Just where will the rising online ad spend come from?

In any discussion of online marketing, two questions keep coming up how much of my budget should I spend online? and who can I trust to help me answer that question? For some years the digital industrys answer to the first conundrum was to point to the proportion of their media time people were spending online, and suggest that it should be mirrored in the proportion of budget allocated to online channels.

In any discussion of online marketing, two questions keep coming up – “how much of my budget should I spend online?” and “who can I trust to help me answer that question?” For some years the digital industry’s answer to the first conundrum was to point to the proportion of their media time people were spending online, and suggest that it should be mirrored in the proportion of budget allocated to online channels.

That argument seems to be working. The percentage of UK advertising budget spent online has gone up every year, reaching £2bn for 2006 according to PricewaterhouseCoopers and the Internet Advertising Bureau (page 31). What’s behind that seems to be companies experimenting with small sums of marketing budget online, discovering that online does work, and then committing more significant amounts.

But with that money comes a new set of considerations. The first can be seen in the increasing concern about return on investment, and the increasing involvement of procurement departments in pitches. Big budgets demand more scrutiny of how they’re spent and what results they achieve. The second consideration is the question of how to integrate online and offline channels. While there are significant benefits to optimising across digital channels, the big win comes through making onand offline channels work together.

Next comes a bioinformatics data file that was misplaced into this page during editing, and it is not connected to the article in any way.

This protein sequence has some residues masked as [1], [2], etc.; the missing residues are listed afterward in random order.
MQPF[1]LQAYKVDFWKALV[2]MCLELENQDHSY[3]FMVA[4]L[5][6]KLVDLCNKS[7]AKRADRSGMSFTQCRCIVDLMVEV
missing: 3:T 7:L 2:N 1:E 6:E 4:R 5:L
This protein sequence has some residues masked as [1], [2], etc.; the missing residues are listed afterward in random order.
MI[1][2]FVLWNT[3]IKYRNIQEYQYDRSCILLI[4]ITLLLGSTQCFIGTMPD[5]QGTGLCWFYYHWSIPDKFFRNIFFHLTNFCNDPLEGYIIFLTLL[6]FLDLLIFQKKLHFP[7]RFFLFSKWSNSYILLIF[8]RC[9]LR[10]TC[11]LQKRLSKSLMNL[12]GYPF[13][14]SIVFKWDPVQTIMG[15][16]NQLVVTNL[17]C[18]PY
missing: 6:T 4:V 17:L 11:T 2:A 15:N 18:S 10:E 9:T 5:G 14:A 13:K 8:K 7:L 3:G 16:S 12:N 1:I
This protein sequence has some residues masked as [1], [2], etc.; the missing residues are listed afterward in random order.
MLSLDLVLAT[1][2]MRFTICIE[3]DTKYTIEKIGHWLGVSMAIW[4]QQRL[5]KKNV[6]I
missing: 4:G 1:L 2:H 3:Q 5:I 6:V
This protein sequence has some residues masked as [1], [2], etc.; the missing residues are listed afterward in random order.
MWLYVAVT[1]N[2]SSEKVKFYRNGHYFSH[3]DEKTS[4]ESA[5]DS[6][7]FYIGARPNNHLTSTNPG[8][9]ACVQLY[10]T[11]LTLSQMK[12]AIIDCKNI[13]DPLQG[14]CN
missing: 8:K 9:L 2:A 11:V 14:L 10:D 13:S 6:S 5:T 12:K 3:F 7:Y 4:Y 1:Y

Everywhere you look, agencies talk about offering cross-platform work. Online ad agency Glue London got down to the final stage of the Eurostar pitch, while the latest outdoor campaign for Ikea was done by digital specialist Agency.com. Meanwhile, Bartle Bogle Hegarty recently hired a digital creative team from 20/20, and media agencies Carat and Starcom have reintegrated their digital divisions back into the main body of their operations. Partly, this is because big agencies know they need to be able to offer digital as part of their services, but more it’s because they know most clients want one agency to manage their communications across as many channels as possible.

Alongside this, as the IAB’s head of planning and research Laurence Bird explains in our Agenda piece (page 32), the increasing uptake of interactive media by advertisers is leading to increasing calls for a planning currency to make cross-platform planning “simple and intuitive”. Because in order to take advantage of the integration of online and offline channels, you have to know how they’re working together. You have to be able to compare the performance of the various channels, and how much that performance costs.

That’s the only way to answer the first of those two key questions and to remove the need to ask the second. And as the amount of money spent on online advertising continues to grow, being able to decide where that money should come from becomes ever more important.

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